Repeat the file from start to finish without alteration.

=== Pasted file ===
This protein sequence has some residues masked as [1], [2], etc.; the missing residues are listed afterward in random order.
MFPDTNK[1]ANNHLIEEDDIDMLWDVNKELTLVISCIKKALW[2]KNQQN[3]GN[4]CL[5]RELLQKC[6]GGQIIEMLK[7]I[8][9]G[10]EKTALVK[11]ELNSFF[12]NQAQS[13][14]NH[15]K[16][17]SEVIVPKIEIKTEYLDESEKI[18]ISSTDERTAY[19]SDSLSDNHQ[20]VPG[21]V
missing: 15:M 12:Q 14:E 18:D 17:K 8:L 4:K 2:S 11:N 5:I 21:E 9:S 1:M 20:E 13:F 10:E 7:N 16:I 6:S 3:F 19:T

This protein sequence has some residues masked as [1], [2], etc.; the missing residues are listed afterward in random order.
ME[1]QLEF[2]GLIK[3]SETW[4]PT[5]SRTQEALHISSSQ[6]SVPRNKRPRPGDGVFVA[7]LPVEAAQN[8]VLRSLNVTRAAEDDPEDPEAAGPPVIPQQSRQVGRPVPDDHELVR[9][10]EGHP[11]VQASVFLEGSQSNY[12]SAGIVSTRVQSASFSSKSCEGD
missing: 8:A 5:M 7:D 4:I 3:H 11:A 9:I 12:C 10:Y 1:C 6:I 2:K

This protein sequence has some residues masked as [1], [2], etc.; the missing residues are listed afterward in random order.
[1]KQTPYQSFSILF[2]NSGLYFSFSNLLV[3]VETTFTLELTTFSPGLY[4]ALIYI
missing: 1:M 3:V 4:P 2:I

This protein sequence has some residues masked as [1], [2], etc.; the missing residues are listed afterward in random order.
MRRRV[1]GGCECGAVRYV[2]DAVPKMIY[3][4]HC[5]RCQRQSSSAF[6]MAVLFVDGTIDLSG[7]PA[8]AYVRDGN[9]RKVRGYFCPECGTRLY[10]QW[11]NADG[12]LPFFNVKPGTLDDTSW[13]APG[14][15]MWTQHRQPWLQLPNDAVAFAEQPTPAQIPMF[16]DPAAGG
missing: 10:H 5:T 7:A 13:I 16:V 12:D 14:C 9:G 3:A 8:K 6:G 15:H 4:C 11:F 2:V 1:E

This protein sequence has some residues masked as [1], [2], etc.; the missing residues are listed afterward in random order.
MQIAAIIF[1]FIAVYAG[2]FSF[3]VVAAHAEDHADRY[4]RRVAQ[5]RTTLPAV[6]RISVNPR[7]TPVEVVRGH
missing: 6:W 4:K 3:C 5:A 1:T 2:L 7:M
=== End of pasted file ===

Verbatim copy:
This protein sequence has some residues masked as [1], [2], etc.; the missing residues are listed afterward in random order.
MFPDTNK[1]ANNHLIEEDDIDMLWDVNKELTLVISCIKKALW[2]KNQQN[3]GN[4]CL[5]RELLQKC[6]GGQIIEMLK[7]I[8][9]G[10]EKTALVK[11]ELNSFF[12]NQAQS[13][14]NH[15]K[16][17]SEVIVPKIEIKTEYLDESEKI[18]ISSTDERTAY[19]SDSLSDNHQ[20]VPG[21]V
missing: 15:M 12:Q 14:E 18:D 17:K 8:L 4:K 2:S 11:N 5:I 21:E 9:S 1:M 20:E 13:F 10:E 7:N 16:I 6:S 3:F 19:T

This protein sequence has some residues masked as [1], [2], etc.; the missing residues are listed afterward in random order.
ME[1]QLEF[2]GLIK[3]SETW[4]PT[5]SRTQEALHISSSQ[6]SVPRNKRPRPGDGVFVA[7]LPVEAAQN[8]VLRSLNVTRAAEDDPEDPEAAGPPVIPQQSRQVGRPVPDDHELVR[9][10]EGHP[11]VQASVFLEGSQSNY[12]SAGIVSTRVQSASFSSKSCEGD
missing: 8:A 5:M 7:D 4:I 3:H 11:A 9:I 12:C 10:Y 1:C 6:I 2:K

This protein sequence has some residues masked as [1], [2], etc.; the missing residues are listed afterward in random order.
[1]KQTPYQSFSILF[2]NSGLYFSFSNLLV[3]VETTFTLELTTFSPGLY[4]ALIYI
missing: 1:M 3:V 4:P 2:I

This protein sequence has some residues masked as [1], [2], etc.; the missing residues are listed afterward in random order.
MRRRV[1]GGCECGAVRYV[2]DAVPKMIY[3][4]HC[5]RCQRQSSSAF[6]MAVLFVDGTIDLSG[7]PA[8]AYVRDGN[9]RKVRGYFCPECGTRLY[10]QW[11]NADG[12]LPFFNVKPGTLDDTSW[13]APG[14][15]MWTQHRQPWLQLPNDAVAFAEQPTPAQIPMF[16]DPAAGG
missing: 10:H 5:T 7:A 13:I 16:V 12:D 14:C 9:G 3:A 8:K 6:G 15:H 4:C 11:F 2:V 1:E

This protein sequence has some residues masked as [1], [2], etc.; the missing residues are listed afterward in random order.
MQIAAIIF[1]FIAVYAG[2]FSF[3]VVAAHAEDHADRY[4]RRVAQ[5]RTTLPAV[6]RISVNPR[7]TPVEVVRGH
missing: 6:W 4:K 3:C 5:A 1:T 2:L 7:M